PubMed

    Lentink, David; Dickinson, Michael H

    2009-08-01

    The aerodynamic performance of hovering insects is largely explained by the presence of a stably attached leading edge vortex (LEV) on top of their wings. Although LEVs have been visualized on real, physically modeled, and simulated insects, the physical mechanisms responsible for their stability are poorly understood. To gain fundamental insight into LEV stability on flapping fly wings we expressed the Navier-Stokes equations in a rotating frame of reference attached to the wing's surface. Using these equations we show that LEV dynamics on flapping wings are governed by three terms: angular, centripetal and Coriolis acceleration. Our analysis for hovering conditions shows that angular acceleration is proportional to the inverse of dimensionless stroke amplitude, whereas Coriolis and centripetal acceleration are proportional to the inverse of the Rossby number. Using a dynamically scaled robot model of a flapping fruit fly wing to systematically vary these dimensionless numbers, we determined which of the three accelerations mediate LEV stability. Our force measurements and flow visualizations indicate that the LEV is stabilized by the ;quasi-steady' centripetal and Coriolis accelerations that are present at low Rossby number and result from the propeller-like sweep of the wing. In contrast, the unsteady angular acceleration that results from the back and forth motion of a flapping wing does not appear to play a role in the stable attachment of the LEV. Angular acceleration is, however, critical for LEV integrity as we found it can mediate LEV spiral bursting, a high Reynolds number effect. Our analysis and experiments further suggest that the mechanism responsible for LEV stability is not dependent on Reynolds number, at least over the range most relevant for insect flight (100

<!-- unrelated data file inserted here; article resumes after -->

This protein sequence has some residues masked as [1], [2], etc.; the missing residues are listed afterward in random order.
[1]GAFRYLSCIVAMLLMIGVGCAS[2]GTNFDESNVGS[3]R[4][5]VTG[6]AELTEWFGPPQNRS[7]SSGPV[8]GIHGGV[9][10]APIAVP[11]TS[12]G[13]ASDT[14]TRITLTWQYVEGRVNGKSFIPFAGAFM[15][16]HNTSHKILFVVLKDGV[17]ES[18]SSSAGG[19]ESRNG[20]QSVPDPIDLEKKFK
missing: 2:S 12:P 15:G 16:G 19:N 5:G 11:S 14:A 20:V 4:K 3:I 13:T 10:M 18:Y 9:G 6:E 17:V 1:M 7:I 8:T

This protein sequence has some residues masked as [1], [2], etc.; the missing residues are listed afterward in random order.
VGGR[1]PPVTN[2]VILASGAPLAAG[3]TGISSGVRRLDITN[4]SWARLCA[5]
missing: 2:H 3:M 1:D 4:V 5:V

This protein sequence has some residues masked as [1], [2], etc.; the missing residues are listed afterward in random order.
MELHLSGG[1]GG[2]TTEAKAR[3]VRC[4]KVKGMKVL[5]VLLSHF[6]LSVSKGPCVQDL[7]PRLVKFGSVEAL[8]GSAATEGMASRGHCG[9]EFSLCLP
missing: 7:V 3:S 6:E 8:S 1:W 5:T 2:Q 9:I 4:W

15. Absolute Instability in Swept Leading-Edge Boundary Layers

    NASA Astrophysics Data System (ADS)

    Lin, R.-S.; Li, F.; Malik, M. R.

    1997-11-01